Standish logger nominated as best in the Northeast
Even though Maine is the most forested state in the nation, some people are surprised to find out that not only is logging taking place in southern Maine, it also presents a unique challenge.
“Even loggers up north don’t think there’s logging in southern Maine,” Tim Wing says.
The Maine Forest Products Council (MFPC) has nominated Richard Wing & Son Logging of Standish for the Northeastern Region Outstanding Logger Award, given by the Forest Resources Association. The Wings already were honored as MFPC’s Outstanding Logger in 2014 and as the state’s Certified Professional Logger in 2001.
Richard Wing, 64, and his son Tim, 42, practiced sustainable logging before anyone even called it that.
“I’ve always been a conservative in the logging business,” Richard Wing says. “Sometimes people ask, ‘Why is that big tree there?’ I tell them if you leave a mixture of sizes of wood then you can come back in eight or 10 years and take some of them.”
Lynn Wing, Richard’s wife, runs the office with help from Sara, Tim’s wife. The family business produces 3.4 million board feet of saw timber, 18,000 tons of pulpwood and 22,900 tons of biomass (for energy) annually.
“They’re not only outstanding loggers, they’re also great ambassadors for sustainable forestry and they’re dedicated to helping their community,” “says Patrick Strauch, MFPC executive director.
While northern Maine logging is often conducted on a large scale, lots in southern Maine are small, so logging takes place in neighborhoods and close to roads. Many landowners in southern Maine have little knowledge or experience with forest management, so the family helps educate not only landowners, but also their neighbors. The bulk of their work takes place within a 30-minute drive of Standish, which is part of the greater Portland metropolitan area with nearly 40 percent of the state’s population.
“Every time he’s working with a different landowner,” says Howard Charles, a former Sappi forester who’s worked with Richard Wing for decades. “You can’t predict what they want. So he has to listen carefully to their objectives and how they want their operation done. He’s in the public eye all the time and aesthetics are a huge issue for him.”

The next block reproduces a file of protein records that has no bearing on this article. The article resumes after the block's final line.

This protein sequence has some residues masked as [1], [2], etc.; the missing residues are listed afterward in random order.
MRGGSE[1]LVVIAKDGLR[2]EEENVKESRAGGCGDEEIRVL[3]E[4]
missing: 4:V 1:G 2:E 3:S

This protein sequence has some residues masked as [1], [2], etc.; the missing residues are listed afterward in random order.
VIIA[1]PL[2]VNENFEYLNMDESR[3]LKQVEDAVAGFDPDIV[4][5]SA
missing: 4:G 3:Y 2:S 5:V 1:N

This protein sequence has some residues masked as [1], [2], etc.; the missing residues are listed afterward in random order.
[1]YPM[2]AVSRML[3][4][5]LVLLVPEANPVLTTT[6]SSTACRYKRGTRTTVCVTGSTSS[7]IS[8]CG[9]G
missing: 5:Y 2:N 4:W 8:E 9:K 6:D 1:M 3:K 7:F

Tim Wing admits that working in the public eye can “be pretty tricky.” People hear the noise of the machinery and come to ask questions or watch. Dog walkers cut through woodlots.
“People are always checking us out. Most of the people down this way are worried ‘Is it a housing development?’ I’ve been sworn at a few times,” Tim Wing says with a laugh.
Long-time client John Phinney of Gorham, who owns about 4,000 acres, has great confidence in the Wings.
“He and his son Tim do a good, clean job. When they get done there’s minimal slash and waste left over. They utilize the trees well and find good markets for the products,” Phinney said.
The Wings have cut Alan Hawkes’ 800-plus acres since the mid-1980s. “They’re about as honest as they come,” Hawkes says. “They do a great job in the woods. They clean up after themselves. I mean they leave it better than it was.”
The Wings, who live in Gorham, are very active in the community, holding logging demonstrations, donating shavings for the library’s garden and sponsoring the Bonny Eagle High School baseball team.
In addition, they’re currently working with state Sen. Bill Diamond, co-chair of the Legislature’s Transportation Committee, who has put in a bill to make the laws regarding weights for pup trailers consistent with other Maine laws.
“I think they’re wonderful people,” Diamond said. “They’re such solid citizens for one thing, but they also are a shining example of how a family business can and should be run. They’re willing to work seven days a week, as many days as it takes. They’re highly respected and they care about the community.”
Eric Kingsley, Forest Resources Association, email@example.com, 207-233-9910.